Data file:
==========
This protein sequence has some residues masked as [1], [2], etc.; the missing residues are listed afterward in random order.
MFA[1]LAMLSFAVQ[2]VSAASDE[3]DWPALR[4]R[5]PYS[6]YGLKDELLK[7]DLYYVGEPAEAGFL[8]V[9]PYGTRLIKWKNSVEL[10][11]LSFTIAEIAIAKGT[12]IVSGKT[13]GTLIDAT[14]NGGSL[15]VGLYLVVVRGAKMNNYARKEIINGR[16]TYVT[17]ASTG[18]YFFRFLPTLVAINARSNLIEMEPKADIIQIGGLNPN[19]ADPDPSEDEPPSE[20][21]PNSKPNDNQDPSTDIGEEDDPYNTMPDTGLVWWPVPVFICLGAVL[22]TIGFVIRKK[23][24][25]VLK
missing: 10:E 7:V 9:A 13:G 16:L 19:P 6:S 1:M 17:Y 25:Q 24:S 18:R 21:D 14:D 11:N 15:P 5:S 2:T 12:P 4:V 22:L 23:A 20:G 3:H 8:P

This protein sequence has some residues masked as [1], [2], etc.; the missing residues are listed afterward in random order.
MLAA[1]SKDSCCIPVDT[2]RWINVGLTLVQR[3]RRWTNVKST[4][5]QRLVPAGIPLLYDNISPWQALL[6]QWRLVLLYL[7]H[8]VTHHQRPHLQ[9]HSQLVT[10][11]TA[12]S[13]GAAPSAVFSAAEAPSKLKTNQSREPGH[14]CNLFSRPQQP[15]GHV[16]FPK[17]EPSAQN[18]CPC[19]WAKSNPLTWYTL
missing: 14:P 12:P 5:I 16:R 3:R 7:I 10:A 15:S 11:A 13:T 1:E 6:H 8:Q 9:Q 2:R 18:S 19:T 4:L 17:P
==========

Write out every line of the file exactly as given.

This protein sequence has some residues masked as [1], [2], etc.; the missing residues are listed afterward in random order.
MFA[1]LAMLSFAVQ[2]VSAASDE[3]DWPALR[4]R[5]PYS[6]YGLKDELLK[7]DLYYVGEPAEAGFL[8]V[9]PYGTRLIKWKNSVEL[10][11]LSFTIAEIAIAKGT[12]IVSGKT[13]GTLIDAT[14]NGGSL[15]VGLYLVVVRGAKMNNYARKEIINGR[16]TYVT[17]ASTG[18]YFFRFLPTLVAINARSNLIEMEPKADIIQIGGLNPN[19]ADPDPSEDEPPSE[20][21]PNSKPNDNQDPSTDIGEEDDPYNTMPDTGLVWWPVPVFICLGAVL[22]TIGFVIRKK[23][24][25]VLK
missing: 10:E 7:V 9:A 13:G 16:L 19:P 6:S 1:M 17:Y 25:Q 24:S 18:R 21:D 14:D 11:N 15:P 5:S 2:T 12:P 4:V 22:L 23:A 20:G 3:H 8:P

This protein sequence has some residues masked as [1], [2], etc.; the missing residues are listed afterward in random order.
MLAA[1]SKDSCCIPVDT[2]RWINVGLTLVQR[3]RRWTNVKST[4][5]QRLVPAGIPLLYDNISPWQALL[6]QWRLVLLYL[7]H[8]VTHHQRPHLQ[9]HSQLVT[10][11]TA[12]S[13]GAAPSAVFSAAEAPSKLKTNQSREPGH[14]CNLFSRPQQP[15]GHV[16]FPK[17]EPSAQN[18]CPC[19]WAKSNPLTWYTL
missing: 14:P 12:P 5:I 16:R 3:R 7:I 10:A 15:S 11:A 13:T 1:E 6:H 8:Q 9:Q 2:R 18:S 19:T 4:L 17:P